The Adventures Of Huckleberry Finn - online book

Complete illustrated version of Mark Twain's classic book.

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acknowledge him, that would do him more good than most anything else ; so we said we would, if he would tell us how. He said we ought to bow, when we spoke to him, and say " Your Grace," or " My Lord," or " Your Lordship "— and he wouldn't mind it if we called him plain " Bridgewater," which he said was a title, anyway, and not a name; and one of us ought to wait on him at dinner, and do any little thing for him he wanted done.
Well, that was all easy, so we done it. All through dinner Jim stood around and waited on him, and says, "Will yo' Grace have some o' dis, or some o' dat ? " and so on, and a body could see it was mighty pleasing to him.
But the old man got pretty silent, by-and-by—didn't have much to say, and didn't look pretty comfortable over all that petting that was going on around that duke. He seemed to have something on his mind. So, along in the after­noon, he says :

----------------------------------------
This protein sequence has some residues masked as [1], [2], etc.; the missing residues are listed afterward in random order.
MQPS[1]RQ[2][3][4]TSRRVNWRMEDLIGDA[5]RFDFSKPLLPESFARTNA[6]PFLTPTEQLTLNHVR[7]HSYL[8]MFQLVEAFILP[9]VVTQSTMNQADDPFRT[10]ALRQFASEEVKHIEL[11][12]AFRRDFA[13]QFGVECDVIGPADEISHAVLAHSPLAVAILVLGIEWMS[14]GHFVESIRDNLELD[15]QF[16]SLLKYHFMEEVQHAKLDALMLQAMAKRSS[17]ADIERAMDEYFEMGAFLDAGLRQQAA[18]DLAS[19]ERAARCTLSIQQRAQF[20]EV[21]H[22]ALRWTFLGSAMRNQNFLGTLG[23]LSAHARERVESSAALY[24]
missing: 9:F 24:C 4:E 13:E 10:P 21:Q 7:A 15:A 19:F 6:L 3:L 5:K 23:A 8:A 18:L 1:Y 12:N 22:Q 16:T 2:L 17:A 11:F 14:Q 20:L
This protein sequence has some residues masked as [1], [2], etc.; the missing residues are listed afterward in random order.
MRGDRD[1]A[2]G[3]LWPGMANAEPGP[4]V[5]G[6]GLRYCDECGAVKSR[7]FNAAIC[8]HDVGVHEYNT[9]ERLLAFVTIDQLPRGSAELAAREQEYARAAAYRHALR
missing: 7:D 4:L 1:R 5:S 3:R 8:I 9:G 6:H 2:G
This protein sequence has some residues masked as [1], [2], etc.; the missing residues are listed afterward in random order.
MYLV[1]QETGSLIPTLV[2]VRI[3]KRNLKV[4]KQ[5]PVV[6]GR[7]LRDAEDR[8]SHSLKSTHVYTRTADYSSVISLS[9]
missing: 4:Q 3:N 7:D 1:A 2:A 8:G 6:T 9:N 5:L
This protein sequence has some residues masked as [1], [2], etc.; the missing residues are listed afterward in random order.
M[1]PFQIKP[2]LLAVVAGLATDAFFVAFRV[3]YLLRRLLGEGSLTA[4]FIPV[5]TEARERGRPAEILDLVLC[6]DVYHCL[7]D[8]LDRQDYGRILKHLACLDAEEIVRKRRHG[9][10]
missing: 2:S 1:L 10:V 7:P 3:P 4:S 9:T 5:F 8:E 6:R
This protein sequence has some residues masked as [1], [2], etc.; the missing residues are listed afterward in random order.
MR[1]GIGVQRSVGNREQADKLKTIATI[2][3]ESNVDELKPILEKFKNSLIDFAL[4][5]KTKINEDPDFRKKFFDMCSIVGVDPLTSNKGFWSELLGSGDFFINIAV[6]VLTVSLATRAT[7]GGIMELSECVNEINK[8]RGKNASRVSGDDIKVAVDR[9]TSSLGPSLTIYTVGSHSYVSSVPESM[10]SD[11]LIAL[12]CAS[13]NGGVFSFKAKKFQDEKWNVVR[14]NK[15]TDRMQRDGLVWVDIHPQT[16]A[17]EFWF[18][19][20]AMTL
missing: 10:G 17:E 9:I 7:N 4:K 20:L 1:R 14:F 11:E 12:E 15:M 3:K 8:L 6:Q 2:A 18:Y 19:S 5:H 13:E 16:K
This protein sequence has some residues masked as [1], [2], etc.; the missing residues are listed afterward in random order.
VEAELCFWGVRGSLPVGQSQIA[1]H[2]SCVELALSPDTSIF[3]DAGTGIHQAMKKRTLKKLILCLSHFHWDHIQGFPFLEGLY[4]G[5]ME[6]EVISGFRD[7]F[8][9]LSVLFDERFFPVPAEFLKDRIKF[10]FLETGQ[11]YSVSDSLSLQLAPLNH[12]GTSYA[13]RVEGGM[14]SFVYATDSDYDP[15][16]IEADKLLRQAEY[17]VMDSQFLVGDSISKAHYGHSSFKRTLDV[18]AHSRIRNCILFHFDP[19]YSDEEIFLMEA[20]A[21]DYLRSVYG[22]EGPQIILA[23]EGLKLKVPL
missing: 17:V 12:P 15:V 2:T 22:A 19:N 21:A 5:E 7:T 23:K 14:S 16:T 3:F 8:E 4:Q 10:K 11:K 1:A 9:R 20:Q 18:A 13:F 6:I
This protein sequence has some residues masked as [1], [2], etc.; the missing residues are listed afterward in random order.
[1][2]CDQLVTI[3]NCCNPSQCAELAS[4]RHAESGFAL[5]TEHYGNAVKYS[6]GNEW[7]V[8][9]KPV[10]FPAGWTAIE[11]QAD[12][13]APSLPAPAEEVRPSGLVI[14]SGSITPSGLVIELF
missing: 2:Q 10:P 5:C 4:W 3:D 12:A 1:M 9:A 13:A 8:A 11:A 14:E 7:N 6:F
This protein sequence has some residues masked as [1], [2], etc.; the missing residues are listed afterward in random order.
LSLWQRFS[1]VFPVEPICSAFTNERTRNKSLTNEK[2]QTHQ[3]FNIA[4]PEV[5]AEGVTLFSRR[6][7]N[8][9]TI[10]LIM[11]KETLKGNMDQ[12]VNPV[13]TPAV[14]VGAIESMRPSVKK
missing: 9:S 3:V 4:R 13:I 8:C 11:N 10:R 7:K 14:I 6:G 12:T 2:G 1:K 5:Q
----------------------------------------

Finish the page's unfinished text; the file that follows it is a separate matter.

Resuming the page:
" Looky here, Bilgewater," he says, " I'm nation sorry for you, but you ain't the only person that's had troubles like that."
"No, you ain't. You ain't the only person that's ben snaked down wrongfully out'n a high place."
"No, you ain't the only person that's had a secret of his birth." And by jings, he begins fco cry.
" Hold ! ' What do you mean ? "
" Bilgewater, kin I trust you ?" says the old man, still sort of sobbing.
" To the bitter death !" He took the old man by the hand and squeezed it, and says, " The secret of your being : speak ! "
" Bilgewater, I am the late Dauphin !"
You bet you Jim and me stared, this time. Then the duke says •
" You are what ? "
"Yes, my friend, it is too true—your eyes is lookin' at this very moment on the pore disappeared Dauphin, Looy the Seventeen, son of Looy the Sixteen and Marry Antonette."